Its title may make it sound like a children's picture book, but Judge Bill Treadway assures us that this neorealist Italian film is a powerfully moving drama.
"To see it is to be stirred to the depths of one's soul…a cinematic miracle."—Andrew Sarris, The Village Voice
Ermanno Olmi's 1978 epic masterpiece The Tree of Wooden Clogs is a lengthy slice of life that chronicles the life of a peasant family in Bergamo, Italy. I normally do not precede my reviews with quotes from other critics, but I find that Mr. Sarris's blurb is particularly sharp and well founded. The Tree of Wooden Clogs is an emotional experience that will touch the soul deeper than it has ever been touched before.
Patriarch Batisti (Luigi Ornaghi) is a proud man who wants his young son to have a better life than he has been able to give him so far. He decides to send the boy to school, which is far away. In his only pair of wooden clogs, the child makes the long trek to class on foot. Everything goes well until one critical day when the wooden clogs are no longer usable. Wood is scarce in Bergamo, as is money, so Batisti decides to quietly sneak into a rich man's grove and "borrow" the wood to make a new pair of clogs. The trouble begins when the rich man catches Batisti and decides to oversee the poor man's punishment.
The Tree of Wooden Clogs is in the tradition of classic Italian neorealist cinema, a genre that reached its zenith with De Sica's 1947 masterpiece The Bicycle Thief. Like that film, Clogs tells a harrowing, bleak story with sweet simplicity and a naturalism that few films have ever dared attempt. The actors are nonprofessionals. While in some films this would be a deterrent, here it is an asset. Because they are played by unknowns, we can accept these individuals much easier. Stars might have made the film a good one, but they would have been nowhere near as effective or startling as the unknown actors.
The film stirred me deeply on an emotional level as the plight of this likable family unfolded over the near three-hour running time. It is one of the few times I have ever found myself overcome with tears. Some jaded individuals might find the tragedies the family undergoes a bit much, but I found the story to be completely real from start to finish.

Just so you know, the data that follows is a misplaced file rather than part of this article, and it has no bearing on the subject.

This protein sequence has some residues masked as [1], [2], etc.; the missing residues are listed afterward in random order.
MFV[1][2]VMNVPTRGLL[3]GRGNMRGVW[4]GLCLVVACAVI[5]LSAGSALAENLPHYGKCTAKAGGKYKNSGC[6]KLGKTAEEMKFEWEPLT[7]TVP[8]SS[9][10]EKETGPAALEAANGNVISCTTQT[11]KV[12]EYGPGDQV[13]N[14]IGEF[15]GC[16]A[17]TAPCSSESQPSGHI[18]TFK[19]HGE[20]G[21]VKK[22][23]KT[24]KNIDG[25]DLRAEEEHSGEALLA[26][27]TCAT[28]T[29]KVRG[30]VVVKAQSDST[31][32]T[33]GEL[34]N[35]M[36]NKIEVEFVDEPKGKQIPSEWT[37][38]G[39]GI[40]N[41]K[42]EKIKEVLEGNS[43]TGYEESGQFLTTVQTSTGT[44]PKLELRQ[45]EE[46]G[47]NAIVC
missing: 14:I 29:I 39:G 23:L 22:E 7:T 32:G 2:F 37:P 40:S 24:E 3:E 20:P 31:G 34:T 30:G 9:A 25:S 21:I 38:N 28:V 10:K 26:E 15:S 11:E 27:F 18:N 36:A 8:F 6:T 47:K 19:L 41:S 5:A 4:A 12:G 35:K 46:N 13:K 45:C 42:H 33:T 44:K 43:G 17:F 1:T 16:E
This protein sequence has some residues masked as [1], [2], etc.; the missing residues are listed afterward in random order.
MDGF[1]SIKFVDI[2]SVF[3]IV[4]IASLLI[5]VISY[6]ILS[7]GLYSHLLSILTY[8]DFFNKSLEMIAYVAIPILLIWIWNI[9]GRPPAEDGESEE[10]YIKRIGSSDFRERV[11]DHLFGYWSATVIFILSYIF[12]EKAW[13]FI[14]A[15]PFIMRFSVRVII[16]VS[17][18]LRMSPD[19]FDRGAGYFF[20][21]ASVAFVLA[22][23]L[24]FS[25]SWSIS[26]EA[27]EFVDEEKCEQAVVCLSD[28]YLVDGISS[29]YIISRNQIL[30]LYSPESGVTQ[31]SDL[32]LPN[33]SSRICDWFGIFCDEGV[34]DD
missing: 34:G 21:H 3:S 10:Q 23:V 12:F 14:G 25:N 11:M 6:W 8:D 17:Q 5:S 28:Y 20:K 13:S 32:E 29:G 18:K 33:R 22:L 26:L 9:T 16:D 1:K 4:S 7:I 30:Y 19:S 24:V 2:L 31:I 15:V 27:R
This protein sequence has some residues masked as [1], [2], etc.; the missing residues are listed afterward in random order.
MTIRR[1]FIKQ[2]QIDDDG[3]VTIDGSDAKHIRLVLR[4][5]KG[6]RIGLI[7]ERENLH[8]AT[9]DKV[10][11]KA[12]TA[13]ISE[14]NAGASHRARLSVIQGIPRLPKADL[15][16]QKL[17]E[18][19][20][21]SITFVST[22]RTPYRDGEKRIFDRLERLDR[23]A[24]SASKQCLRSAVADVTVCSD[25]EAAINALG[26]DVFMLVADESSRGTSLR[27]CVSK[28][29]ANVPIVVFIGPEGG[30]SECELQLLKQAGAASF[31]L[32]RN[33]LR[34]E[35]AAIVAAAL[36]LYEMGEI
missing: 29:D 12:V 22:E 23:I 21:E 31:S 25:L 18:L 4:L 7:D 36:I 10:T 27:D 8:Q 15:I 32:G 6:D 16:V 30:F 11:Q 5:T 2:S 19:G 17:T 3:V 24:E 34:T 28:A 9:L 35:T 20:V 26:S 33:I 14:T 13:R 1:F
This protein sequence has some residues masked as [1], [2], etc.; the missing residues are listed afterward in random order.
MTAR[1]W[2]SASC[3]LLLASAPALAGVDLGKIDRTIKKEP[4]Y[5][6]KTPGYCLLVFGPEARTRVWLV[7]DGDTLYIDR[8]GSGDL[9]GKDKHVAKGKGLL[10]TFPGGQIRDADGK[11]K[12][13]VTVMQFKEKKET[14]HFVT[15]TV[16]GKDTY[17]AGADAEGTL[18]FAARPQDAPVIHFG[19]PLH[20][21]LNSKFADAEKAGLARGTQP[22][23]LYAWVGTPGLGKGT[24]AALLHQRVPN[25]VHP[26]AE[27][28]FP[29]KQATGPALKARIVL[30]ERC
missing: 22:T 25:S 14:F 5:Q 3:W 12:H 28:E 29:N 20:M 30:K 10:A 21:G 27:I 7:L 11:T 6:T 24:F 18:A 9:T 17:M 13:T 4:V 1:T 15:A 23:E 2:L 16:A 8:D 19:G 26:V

Koch Vision presents The Tree of Wooden Clogs in a full-frame transfer. There has been some controversy surrounding the quality of this transfer, with some complaining that, aside from not being offered in widescreen, the image is washed out and grainy. Those complaints are unfounded and incorrect. Olmi composed the film for the classic Academy ratio of 1.37:1 or full-frame size. Since Clogs is a throwback to the classic Italian neorealist cinema of the '40s, this is a wholly appropriate choice. While the image is grainy, I do not feel that this is a debit to the overall transfer. The grainy texture is a result of filming in natural light and with cheaper film stocks, so the image is completely organic to begin with. The desaturated color scheme was also an intentional choice on the part of Olmi. Both schemes fit the subject matter like a glove. Taking those facts into account, Koch Vision has done a marvelous job bringing Clogs to DVD and should not be faulted.
Audio is the simple Dolby Digital 2.0 mono mix. Again, this is first-rate work by Koch Vision. The mix is crisp and clear. Even though the film is in Italian, one can get a great feel for the passionate performances through the dialogue. Koch offers a clean, vibrant mix that allows the viewer to capture that crucial essence.
The sole extras are the theatrical trailers for The Tree of Wooden Clogs and several other Koch Vision discs. Aspect ratios for the trailers vary from full frame to 2.35:1 non-anamorphic widescreen. There is also a photo gallery, but it is difficult to navigate through.
The Tree of Wooden Clogs is a film everyone should see at least once. Over the course of two hours and 57 minutes, it grabs your heart and runs with it. I guarantee that you will be crying by the film's end. If you aren't…well, I feel sorry for you.
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Scales of Justice
Studio: Koch Vision
• Theatrical Trailer
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